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Generation of Hydrogen by Kerosene Reforming via Efficient and Low-Emission New Alternative, Innovative, Refined Technologies for Aircraft Application

Tags: Air

State of the Art - Background

Europe is an important player as far as climate change is concerned. Following this line, the aeronautic industry aim at 'greener' aircraft and a 'greener' air transport' system.

Another topic thoroughly investigated is the improvement in new aircraft architectures, in particular simplifying the secondary onboard energy systems. In the future, the three systems presently on aircraft, i.e. hydraulic, pneumatic and electric, shall be ultimately reduced to just an electric one.

One option of these advanced aircraft architectures is that the engines are primarily used to produce thrust, and additional onboard electric power is generated by a separate autonomous unit, for which fuel cells are a promising candidate.

Despite the widespread discussion about a hydrogen economy, kerosene will remain the one and only aviation fuel for the coming decades. However, the key problem of applying fuel cells on board an aircraft will be to generate hydrogen from the onboard kerosene fuel.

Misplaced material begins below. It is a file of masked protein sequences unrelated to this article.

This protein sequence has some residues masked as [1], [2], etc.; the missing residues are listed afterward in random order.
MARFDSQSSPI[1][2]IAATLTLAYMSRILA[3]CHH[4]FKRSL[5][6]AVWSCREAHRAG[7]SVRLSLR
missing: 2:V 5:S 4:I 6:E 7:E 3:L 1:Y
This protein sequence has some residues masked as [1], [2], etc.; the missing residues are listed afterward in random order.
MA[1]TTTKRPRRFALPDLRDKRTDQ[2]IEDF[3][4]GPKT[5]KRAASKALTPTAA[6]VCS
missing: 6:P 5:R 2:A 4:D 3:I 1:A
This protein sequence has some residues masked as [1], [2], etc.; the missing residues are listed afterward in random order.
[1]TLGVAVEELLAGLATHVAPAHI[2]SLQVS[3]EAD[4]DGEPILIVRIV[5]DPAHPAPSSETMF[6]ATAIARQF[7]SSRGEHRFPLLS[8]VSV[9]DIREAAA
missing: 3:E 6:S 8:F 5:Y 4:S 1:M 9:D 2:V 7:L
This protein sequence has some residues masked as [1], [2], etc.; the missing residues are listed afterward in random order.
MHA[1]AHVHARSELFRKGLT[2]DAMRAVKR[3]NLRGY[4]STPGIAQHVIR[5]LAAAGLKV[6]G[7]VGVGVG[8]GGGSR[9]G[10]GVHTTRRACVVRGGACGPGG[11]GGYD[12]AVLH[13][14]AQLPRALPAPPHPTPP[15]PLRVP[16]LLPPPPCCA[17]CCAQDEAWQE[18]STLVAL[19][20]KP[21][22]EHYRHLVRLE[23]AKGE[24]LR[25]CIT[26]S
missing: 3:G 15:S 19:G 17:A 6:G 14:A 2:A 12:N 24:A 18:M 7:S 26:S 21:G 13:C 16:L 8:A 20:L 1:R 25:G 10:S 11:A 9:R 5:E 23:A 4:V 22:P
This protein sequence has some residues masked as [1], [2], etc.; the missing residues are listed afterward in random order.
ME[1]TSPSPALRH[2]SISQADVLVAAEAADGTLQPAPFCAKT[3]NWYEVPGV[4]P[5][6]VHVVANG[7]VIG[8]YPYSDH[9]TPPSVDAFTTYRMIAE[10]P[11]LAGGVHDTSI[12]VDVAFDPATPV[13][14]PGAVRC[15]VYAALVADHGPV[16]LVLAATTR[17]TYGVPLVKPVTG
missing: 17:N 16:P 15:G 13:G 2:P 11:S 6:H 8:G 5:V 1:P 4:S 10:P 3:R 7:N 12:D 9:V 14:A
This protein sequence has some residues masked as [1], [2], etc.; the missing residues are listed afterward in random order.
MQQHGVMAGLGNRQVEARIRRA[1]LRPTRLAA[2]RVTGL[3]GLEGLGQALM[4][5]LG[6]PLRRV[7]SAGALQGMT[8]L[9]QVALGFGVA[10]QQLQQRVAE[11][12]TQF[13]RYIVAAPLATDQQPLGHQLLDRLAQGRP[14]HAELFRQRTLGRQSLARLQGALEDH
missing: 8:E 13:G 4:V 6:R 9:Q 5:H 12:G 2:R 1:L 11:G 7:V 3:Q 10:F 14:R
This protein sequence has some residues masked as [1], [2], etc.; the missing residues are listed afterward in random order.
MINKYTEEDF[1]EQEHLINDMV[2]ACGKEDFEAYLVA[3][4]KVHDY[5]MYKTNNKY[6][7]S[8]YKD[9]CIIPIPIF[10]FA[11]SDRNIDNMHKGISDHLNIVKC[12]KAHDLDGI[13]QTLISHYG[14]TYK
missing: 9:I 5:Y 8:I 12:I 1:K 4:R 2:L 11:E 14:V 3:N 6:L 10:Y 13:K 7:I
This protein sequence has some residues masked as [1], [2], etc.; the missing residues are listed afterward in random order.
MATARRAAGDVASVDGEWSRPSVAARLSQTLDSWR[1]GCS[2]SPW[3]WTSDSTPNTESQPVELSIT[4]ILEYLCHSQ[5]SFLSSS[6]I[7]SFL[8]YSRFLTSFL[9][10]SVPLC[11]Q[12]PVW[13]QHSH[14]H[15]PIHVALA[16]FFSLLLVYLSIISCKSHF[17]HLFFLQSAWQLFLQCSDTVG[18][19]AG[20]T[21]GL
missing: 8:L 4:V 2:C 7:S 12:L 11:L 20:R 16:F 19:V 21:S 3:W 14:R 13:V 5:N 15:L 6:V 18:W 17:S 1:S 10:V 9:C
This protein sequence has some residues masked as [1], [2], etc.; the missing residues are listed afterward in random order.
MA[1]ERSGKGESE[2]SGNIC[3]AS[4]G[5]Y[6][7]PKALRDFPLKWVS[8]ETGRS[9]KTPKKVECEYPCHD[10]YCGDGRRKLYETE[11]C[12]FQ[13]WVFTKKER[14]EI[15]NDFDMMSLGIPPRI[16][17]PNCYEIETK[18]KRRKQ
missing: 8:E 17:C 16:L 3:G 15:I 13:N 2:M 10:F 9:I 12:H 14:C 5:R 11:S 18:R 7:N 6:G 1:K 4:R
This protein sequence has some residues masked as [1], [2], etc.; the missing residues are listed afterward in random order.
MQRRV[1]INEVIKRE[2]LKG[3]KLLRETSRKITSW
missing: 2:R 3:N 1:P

For this purpose various processes, e.g. autothermal or catalytic partial oxidation, have already been investigated. GreenAir deals with two alternatives, which promise to be better suited to aircraft application.


GreenAir will elaborate the fundamentals of two unconventional methods to generate hydrogen from kerosene for continuous operation of a fuel-cell system on board an aircraft: partial dehydrogenation (PDh) and plasma-assisted reforming (PAF).

The main objectives include the definition of requirements and the elaboration of concepts for their implementation into aircraft. The proof of concept will be carried out with breadboard systems in the power range of 1 kW (PDh) to 5 kW (PAF) - big enough to allow a judgement of the technology with respect to its viability and scaling-up and small enough to be cost effective.

H2-generation from kerosene by plasmaassisted reforming (PAF)
H2-generation from kerosene by plasmaassisted reforming (PAF)
H2-generation from kerosene by partial dehydrogenation (PDh)
H2-generation from kerosene by partial dehydrogenation (PDh)

Description of Work

The project is divided into three technical sub-projects (SP).

SP1 will investigate the issue of aircraft integration, specifically with respect to fuel processing technology.

SP2 is the main sub-project and deals with the 'technical hardware' based on the following main activities:

- development of partial dehydrogenation by lab-scale catalyst performance tests, followed by an up-scaling to about the 1 kW level;

- adaptation of plasma-assisted reforming by development and performance tests at about the 5 kW level;

- experimental determination of methods for the fractionation of kerosene;

- modelling of processes in order to assist and facilitate hardware development.

SP3 consists of the construction and testing of breadboard systems at simulated flight conditions.

Expected Results

The major deliverables of the project are:

- aircraft requirements, interfaces, safety and integration concepts;

- basic proof of concept for partial dehydrogenation (PDh);

- proof of concept for plasma-assisted reforming (PAF);

- simulated flight tests for both breadboard systems;

- evaluation of aircraft applicability for both PDh and PAF.